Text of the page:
Activated Play Network
Image by Arup
The Activation of a Network of Play Spaces includes the upgrade of existing courtyards throughout the settlement, creating a series of designated playspaces, designed to target different child developmental skills through play.
The Khayelitsha informal settlement suffers from gang violence, exposure to environmental hazards, and long commute times to the city centre, all of which impact children’s ability to play both independently and with caregivers. Beginning with a participatory assessment, a series of co-creation workshops with children 0-12 and their caregivers, led to the identification of an opportunity to increase learning-through-play activities. The intervention contributes to the development of a local play culture that recognises the importance of play and the need for play facilitation and increases play safety via supervised play spaces.
Location Khayelitsha, Cape Town, South Africa
Organisation Real Play Coalition
Partner organisations Arup Ikhayalami LEGO Foundation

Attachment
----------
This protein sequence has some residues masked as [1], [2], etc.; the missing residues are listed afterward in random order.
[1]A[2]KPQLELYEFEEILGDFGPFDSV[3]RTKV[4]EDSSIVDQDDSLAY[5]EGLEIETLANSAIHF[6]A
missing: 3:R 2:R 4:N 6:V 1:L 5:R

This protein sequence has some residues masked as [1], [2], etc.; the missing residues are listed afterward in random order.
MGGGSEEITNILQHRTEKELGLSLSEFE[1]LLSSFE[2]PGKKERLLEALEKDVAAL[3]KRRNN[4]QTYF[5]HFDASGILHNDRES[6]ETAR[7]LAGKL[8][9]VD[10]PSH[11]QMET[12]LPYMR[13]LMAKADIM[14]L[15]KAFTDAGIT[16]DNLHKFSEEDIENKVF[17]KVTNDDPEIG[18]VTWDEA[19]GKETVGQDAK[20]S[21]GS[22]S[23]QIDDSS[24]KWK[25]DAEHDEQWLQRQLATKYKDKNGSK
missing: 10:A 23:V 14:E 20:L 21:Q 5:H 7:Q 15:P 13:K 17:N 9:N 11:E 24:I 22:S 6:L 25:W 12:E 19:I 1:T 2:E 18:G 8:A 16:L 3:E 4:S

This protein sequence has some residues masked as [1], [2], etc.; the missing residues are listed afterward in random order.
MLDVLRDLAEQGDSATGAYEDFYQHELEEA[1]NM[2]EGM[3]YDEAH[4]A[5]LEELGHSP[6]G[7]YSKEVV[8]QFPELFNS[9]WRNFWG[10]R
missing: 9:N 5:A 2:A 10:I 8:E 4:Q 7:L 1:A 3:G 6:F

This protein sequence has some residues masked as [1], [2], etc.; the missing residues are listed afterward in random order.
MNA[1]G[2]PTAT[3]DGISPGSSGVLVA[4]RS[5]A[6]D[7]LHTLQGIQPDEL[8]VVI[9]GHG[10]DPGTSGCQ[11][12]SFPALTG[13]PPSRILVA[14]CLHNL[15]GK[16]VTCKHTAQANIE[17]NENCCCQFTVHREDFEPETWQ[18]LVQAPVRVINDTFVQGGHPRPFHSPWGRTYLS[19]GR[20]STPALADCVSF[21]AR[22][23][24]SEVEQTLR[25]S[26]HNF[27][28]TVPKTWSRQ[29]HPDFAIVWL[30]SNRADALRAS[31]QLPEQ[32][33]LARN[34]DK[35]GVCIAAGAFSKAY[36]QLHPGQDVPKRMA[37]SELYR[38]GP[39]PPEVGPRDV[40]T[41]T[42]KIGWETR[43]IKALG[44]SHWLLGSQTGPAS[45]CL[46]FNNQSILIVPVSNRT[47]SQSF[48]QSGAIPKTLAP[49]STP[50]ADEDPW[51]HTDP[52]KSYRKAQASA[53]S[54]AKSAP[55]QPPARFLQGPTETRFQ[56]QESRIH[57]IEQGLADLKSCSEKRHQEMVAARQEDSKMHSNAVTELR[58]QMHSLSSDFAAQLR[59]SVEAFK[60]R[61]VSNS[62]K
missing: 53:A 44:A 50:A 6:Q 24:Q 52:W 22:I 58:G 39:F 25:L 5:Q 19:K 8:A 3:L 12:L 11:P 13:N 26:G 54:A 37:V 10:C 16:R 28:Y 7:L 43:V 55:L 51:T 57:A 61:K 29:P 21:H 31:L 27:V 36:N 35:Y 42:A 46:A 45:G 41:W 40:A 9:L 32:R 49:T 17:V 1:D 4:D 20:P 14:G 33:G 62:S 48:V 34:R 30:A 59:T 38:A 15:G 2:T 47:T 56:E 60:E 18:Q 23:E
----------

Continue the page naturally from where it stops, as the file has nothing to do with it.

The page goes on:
Scale of catchment Neighbourhood
Built environment component Public space; Street; Creche
Beneficiary Children ages 0-12, Caregivers
INTERVENTION DESIGN LEARNINGS
The design upgrades a series of existing courtyards throughout the settlement, to form a network of designated playspaces.
The activated playspaces are linked by a playful wayfinding system of child-height signage and brightly coloured tires, which also serve to provide traffic calming for the settlement streets.
(1) Each play-activated courtyard is designed to engage a particular child developmental skill through play, supervised by trained play facilitator volunteers from the local community. (2) The refurbishment of the local creche to serve as a hub for the play network.
(1) Through a co-creation workshop with LEGO Bricks participants identified opportunities to increase learning-through-play activities. (2) The construction process included a ‘Fun Day’ where local children became part of the creation by painting the colourful wayfinding pattern with the silhouettes of their hands.
Implementation learnings/Things to consider
When working on informal settlements the lack of formal land tenure might mean that local authorities will not allow the construction of permanent infrastructure, limiting the design possibilities.
Engagement is not a point in time, but a sustained relationship along the whole design process to guarantee that the local needs are met and to ensure buy-in and ownership from the local community.